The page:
Tomatoes linked with lowering prostate cancer risk
New research has found that eating tomatoes regularly may help lower risk of developing prostate cancer--the second most common cancer in men around the world.
Scientists at the University of Bristol in the U.K. assessed the diets and lifestyles of men between ages 50 and 69—1,806 of whom had prostate cancer and 12,005 of whom had no cancer. The researchers found that men who ate 10 or more servings of tomatoes or tomato products per week—such as tomato juice and sauce—reduced their risk of developing prostate cancer by about 18 percent.
The results of the study, published in the journal Cancer Epidemiology, Biomarkers and Prevention, suggest that tomatoes may play a role in prostate cancer prevention. The health benefits of tomatoes may be due to their lycopene content, researchers said, which is a naturally occurring chemical that has been linked to improved cardiovascular health and lower cholesterol.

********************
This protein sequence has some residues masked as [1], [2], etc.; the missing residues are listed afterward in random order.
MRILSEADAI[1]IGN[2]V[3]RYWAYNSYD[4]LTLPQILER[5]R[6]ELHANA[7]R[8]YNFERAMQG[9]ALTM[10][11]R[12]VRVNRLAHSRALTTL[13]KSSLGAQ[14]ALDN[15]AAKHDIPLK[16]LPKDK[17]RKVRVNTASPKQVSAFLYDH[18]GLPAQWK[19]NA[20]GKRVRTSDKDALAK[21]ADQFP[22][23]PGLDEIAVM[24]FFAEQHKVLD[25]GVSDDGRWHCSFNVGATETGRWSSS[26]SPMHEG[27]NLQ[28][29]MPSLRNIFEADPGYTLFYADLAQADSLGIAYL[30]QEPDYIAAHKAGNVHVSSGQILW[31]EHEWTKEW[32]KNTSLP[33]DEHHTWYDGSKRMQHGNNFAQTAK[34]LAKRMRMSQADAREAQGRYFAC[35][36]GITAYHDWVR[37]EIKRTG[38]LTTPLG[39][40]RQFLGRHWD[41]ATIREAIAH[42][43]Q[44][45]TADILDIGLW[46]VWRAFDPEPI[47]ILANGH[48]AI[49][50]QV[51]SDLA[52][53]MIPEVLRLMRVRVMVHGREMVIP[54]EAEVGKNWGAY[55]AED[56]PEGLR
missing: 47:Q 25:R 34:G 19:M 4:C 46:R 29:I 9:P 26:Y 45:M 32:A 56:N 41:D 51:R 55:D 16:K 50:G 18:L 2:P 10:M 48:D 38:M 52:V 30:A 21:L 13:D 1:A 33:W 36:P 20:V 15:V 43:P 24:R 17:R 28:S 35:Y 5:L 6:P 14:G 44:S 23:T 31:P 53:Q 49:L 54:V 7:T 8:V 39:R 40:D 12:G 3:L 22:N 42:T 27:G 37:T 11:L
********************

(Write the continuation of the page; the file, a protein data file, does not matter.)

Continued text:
Researchers noted that further studies are needed to confirm their findings. Additionally, they warned that people should avoid eating a lot of tomato products in processed foods. They tend to contain a high amount of salt, fat and added sugar.